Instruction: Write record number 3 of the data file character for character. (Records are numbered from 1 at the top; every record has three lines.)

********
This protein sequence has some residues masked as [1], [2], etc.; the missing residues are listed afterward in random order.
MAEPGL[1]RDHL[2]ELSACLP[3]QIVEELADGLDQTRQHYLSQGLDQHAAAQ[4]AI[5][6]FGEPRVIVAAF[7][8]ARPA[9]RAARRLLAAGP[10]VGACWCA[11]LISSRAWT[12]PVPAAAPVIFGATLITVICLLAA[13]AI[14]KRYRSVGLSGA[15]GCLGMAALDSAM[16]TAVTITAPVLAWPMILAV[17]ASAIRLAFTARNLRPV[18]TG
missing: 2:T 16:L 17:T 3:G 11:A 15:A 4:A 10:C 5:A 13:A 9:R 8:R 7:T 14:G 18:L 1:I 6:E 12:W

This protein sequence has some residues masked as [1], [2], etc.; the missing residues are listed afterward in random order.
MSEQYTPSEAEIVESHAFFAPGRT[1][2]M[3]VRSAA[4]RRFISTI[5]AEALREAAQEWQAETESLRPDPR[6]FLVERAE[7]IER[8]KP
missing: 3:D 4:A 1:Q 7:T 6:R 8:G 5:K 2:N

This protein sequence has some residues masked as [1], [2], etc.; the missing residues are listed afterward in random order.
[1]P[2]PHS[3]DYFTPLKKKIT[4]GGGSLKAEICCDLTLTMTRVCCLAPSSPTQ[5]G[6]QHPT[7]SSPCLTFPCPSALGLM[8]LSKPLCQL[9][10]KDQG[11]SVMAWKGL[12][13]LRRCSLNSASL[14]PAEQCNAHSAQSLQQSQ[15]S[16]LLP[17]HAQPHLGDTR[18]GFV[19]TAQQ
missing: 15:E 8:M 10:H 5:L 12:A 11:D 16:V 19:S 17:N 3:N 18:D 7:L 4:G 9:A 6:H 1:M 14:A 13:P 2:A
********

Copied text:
This protein sequence has some residues masked as [1], [2], etc.; the missing residues are listed afterward in random order.
[1]P[2]PHS[3]DYFTPLKKKIT[4]GGGSLKAEICCDLTLTMTRVCCLAPSSPTQ[5]G[6]QHPT[7]SSPCLTFPCPSALGLM[8]LSKPLCQL[9][10]KDQG[11]SVMAWKGL[12][13]LRRCSLNSASL[14]PAEQCNAHSAQSLQQSQ[15]S[16]LLP[17]HAQPHLGDTR[18]GFV[19]TAQQ
missing: 15:E 8:M 10:H 5:L 12:A 11:D 16:V 19:S 17:N 3:N 18:D 7:L 4:G 9:A 6:H 1:M 14:A 13:P 2:A